Stoneware Stars

31st January 2020

Stoneware Stars Image

In listing what sells well in today’s antique market, works by the Martin Brothers remain close to the top of the pile; up there with the lofty names of Lalique, Louis Vuitton and L S Lowry, these four potters from Fulham continue to reign supreme thanks to their ingenious grotesque bird statues, caricature figure heads and elaborate table wares which in a design perspective were vastly before their time when made in the late 19th century and remain popular with interior decorators and collectors today.

People still buy names, its nut just a silver salver, it is a Ramsden and Carr silver salver and so on and the name Martin is one such buzzword which entices affluent buyers to open their wallets with works remaining as popular now as when the big collections first began in the 1970s.

So who were they? Well the siblings Wallace, Walter Edwin and Charles began producing a range of wares well before their time in around 1870. They were situated in the Fulham area and in 1877 had premises on Havelock Road.

They worked mainly in saltglaze stoneware and produced fascinating grotesque wares for commissions and to sell in their shop attached to the pot works.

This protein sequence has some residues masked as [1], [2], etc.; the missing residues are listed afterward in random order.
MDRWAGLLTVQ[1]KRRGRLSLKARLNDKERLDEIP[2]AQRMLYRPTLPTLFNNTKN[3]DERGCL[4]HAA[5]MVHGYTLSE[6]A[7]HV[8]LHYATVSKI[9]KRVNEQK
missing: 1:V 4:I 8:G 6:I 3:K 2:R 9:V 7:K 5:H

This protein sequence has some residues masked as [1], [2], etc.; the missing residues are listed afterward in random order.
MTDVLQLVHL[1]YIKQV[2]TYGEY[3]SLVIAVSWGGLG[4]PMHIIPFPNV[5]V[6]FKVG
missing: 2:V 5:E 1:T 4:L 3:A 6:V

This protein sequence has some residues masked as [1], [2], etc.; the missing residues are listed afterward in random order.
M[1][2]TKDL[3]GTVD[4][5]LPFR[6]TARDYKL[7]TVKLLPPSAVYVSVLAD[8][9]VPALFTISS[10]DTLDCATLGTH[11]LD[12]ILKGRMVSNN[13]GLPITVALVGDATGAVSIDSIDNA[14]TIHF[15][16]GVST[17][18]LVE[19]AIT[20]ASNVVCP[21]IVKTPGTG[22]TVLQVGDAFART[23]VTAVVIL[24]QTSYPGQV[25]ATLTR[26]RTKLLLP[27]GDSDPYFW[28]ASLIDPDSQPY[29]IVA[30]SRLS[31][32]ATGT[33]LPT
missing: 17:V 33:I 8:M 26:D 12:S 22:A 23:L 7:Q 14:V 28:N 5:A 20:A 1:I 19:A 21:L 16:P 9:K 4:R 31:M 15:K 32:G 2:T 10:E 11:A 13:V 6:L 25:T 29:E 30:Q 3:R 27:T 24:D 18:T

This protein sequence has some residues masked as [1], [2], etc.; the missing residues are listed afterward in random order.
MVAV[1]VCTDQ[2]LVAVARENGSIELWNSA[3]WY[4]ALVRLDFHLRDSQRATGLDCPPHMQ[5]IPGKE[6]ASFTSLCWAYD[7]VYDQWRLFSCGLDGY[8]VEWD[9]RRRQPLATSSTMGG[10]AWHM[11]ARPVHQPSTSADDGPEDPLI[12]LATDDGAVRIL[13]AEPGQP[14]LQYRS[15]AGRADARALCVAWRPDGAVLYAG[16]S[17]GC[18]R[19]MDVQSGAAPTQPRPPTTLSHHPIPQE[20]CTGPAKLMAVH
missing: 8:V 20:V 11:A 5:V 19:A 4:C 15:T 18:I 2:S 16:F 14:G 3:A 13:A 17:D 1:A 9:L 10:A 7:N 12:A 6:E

From bird figures to vases, table ware, character jugs and so on they produced a range of wares well before their time and as popular today as ever. The bird jars known as Wally birds after Wallace Martin are the most sought after objects with $196,000 changing hands for one such example in the likeness of Benjamin Disraeli, but large size crabs, other grotesque animals and lawyer jugs remain popular too.

For more modest budgets, The Grantham Auction had two character jugs in a recent sale which fetched £1600 and £2100 respectively. With elaborate sgrafitto design jugs change hands for low hundreds and smaller pieces even less, everyone can own a piece by this most famous of names.

The family had a golden period between 1880 and 1900 both in terms of productivity and sales. A number of aspects led to the closure of the works in 1915: tastes changed and they followed a more un familiar style to coincide with the Art Nouveau period, a fire in 1910 on the premises didn’t help and the aforementioned closure in 1915 was inevitable and brought to an end the tradition of these great potters.

On paper a small scale family orientated business but more realistically an outstanding quartet of brothers who incorporated the highest skills in production, design and retail and whose names continue to live on in the best collections and highest stature in the antique marketplace today.

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